The Third Time We Opened the Capsule


4 Men


1. WorldbyStorm - October 20, 2012

A great great group. All their albums have something of interest on them and the first two are classics. Entirely underrated generally. My own Fitzgerald story isn’t to my credit. Years ago, probably around 2004 went to see Robyn Hitchcock at the Button Factory and arrived in time to hear the support. I was thinking that voice sounds familiar – for it was Fitzgerald. Anyhow, after the gig I got a chance to talk to him briefly and like the eejit I am I said next to nothing about his solo work and went on about KOD. I don’t think he was impressed – which is understandable. And the thing was the solo stuff was as good as KOD. I learned a lesson that day.


2. sonofstan - October 20, 2012

The Venue was in New Cross, which was pretty much the complete opposite end of London to us. I remember almost nothing about the gig itself. I do remember trooping around the roads of New Cross looking for The Venue.

We played there once, and I remember driving around looking for it for ages. It felt like it was in the middle of a wasteland, – which is not to diss New Cross. However, years later, when I was staying in South London, I went for a stroll towards Greenwich and passed it – now closed – and it seemed quite normal and nothing like I remembered.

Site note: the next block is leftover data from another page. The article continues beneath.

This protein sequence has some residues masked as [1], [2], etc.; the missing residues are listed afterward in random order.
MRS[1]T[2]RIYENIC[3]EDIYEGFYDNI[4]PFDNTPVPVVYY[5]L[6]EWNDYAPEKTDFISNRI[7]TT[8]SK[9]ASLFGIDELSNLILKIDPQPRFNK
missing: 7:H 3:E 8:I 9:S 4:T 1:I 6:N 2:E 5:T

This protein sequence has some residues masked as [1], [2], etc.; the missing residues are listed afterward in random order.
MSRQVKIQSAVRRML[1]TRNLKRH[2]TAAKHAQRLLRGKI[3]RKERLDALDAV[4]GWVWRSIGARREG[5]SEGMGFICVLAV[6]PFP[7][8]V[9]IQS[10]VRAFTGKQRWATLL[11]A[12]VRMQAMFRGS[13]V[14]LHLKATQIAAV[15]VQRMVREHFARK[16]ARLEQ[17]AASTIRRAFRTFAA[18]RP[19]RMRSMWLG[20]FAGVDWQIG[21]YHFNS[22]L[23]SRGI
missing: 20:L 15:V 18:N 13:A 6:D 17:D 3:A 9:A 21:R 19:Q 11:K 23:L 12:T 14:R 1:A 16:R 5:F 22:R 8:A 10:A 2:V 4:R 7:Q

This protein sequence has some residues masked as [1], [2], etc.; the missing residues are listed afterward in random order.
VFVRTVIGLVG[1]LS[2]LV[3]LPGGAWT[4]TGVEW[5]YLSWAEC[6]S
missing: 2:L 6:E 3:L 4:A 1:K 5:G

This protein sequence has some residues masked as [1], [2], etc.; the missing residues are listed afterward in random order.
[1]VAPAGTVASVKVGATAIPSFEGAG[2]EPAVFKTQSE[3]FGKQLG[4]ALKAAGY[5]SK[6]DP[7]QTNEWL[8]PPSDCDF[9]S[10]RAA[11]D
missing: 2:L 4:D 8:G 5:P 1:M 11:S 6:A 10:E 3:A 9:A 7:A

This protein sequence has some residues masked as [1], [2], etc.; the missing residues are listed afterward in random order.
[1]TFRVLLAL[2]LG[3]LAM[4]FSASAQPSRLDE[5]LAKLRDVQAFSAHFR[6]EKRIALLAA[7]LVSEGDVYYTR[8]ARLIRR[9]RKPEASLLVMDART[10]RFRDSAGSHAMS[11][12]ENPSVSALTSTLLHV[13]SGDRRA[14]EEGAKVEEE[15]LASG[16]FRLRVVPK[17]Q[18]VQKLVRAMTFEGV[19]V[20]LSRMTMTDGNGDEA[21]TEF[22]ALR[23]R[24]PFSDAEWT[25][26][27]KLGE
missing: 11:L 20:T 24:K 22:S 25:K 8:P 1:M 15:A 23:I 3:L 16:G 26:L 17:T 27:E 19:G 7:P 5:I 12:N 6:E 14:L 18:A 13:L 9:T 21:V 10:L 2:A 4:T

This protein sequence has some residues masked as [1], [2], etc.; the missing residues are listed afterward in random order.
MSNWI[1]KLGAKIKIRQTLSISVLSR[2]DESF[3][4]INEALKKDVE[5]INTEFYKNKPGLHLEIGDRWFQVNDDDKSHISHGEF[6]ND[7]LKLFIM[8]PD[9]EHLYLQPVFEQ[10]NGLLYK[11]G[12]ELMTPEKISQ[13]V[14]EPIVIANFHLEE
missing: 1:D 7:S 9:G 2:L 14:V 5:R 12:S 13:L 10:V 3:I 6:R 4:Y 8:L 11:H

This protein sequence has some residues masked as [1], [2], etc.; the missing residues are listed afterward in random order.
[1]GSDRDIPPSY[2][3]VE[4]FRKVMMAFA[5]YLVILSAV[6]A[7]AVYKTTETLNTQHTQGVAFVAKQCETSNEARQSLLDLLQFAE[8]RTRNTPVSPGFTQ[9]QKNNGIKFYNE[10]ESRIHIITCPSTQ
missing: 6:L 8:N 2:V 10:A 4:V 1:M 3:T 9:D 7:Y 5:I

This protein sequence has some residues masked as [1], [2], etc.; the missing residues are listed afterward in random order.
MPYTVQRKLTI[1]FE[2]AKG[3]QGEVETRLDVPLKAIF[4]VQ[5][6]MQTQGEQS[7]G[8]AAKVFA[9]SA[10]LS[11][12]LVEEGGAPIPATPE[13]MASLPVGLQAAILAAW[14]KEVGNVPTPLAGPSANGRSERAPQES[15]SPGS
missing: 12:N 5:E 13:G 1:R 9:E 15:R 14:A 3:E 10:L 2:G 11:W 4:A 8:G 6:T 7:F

EamonnCork - October 20, 2012

It wasn’t so much that New Cross was a wasteland but that it always seemed incredibly dark at night. Going from The Venue downhill to the Wishing Well sometimes felt like traipsing down a boreen.


EamonnCork - October 20, 2012

Actually, come to think of it, the pub I’m on about wasn’t The Wishing Well but The Welcome Inn.


3. EamonnCork - October 20, 2012

Good post.The Venue was a great spot which I went to many weekends between 1989-1992 because I was living just over the road in first Brixton and then Peckham and then New Cross itself on Jerningham Road.
It wasn’t a little place though, it was a huge barn of a spot which had originally been an Irish club called The Harp Club. In 1988 when it was still the Harp it had hosted some very full-on acid house nights. My abiding memory of the place is the strawberry smoke which would gust forth in huge quantities, the thorough search you got on the way in and the fact that they only served drink in plastic glasses. And that the club night afterwards was often better than the gigs. Though I saw rising indie hopefuls The Would Bes play very well there.
The Venue ended up being owned by the gang who owned The Swan in Stockwell, South London’s version of The National in Kilburn, and from 1990 onwards had more of an Irish orientation though it still leaned towards the rock side of things. I saw Paul Cleary and The Fleadh Cowboys there and also Dave Fanning DJing and being rather puzzled when people kept asking him to play The Wolfe Tones.